How the Queen City has become the capital of music in Maine.
A black-and-white print by Stell and her husband, William Shevis, adorned this magazine’s first cover in August 1954, and the pair collaborated on dozens more Down East covers over the ensuing decades.
After 25 years, the DaPonte String Quartet isn’t slowing down.
Can Robert Indiana, a mainstay of the 1960’s Pop Art movement, give new life to Bob Dylan’s lyrics some 50 years later?
R. Scott Baltz’s painting, Gold Blue Broken, 24˝ x 30˝, oil on panel, will be given away at our September 1 Art of Giving Gala.
Matthew Russ’ painting, Penobscot Bay from Bald Rock Mountain #5, 20˝ x 40˝, oil on canvas, will be given away at our September 1 Art of Giving Gala.
Portland’s Tricky Britches channels a classic bluegrass sound — sans porkpie hats.
Presenting Maine’s Best Arts & Media selections, including Readers’ Choice winners!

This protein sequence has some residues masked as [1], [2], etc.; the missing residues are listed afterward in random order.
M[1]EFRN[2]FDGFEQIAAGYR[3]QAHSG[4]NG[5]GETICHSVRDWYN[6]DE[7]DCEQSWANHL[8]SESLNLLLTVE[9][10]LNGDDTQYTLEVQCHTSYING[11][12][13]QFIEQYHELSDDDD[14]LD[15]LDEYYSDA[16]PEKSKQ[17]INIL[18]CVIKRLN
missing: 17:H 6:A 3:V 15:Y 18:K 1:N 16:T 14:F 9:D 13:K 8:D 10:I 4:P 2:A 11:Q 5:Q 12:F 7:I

Thérèse L. Provenzano was born and raised on Long Island, New York, but her mother was from Aroostook County and the land there exerted a powerful pull on her.
Roland Salazar was active in the Maine art scene in the 1980s, both as an artist and as founder of Danforth Gallery, a nonprofit artists’ space in Portland.
Printmaker Susan Amons mixes technique and allegory in her otherworldly artwork.
The Center for Maine Contemporary Art is scheduled to open its new building with a ribbon-cutting ceremony June 26. Inaugural exhibitions, on view through August 12, include solo shows by sculptor Jonathan Borofsky, painter Alex Katz, and video artist Rollin Leonard.
Sculptor Jonathan Borofsky’s monumental works can be found around the globe, but he’s never exhibited in his home state — until now.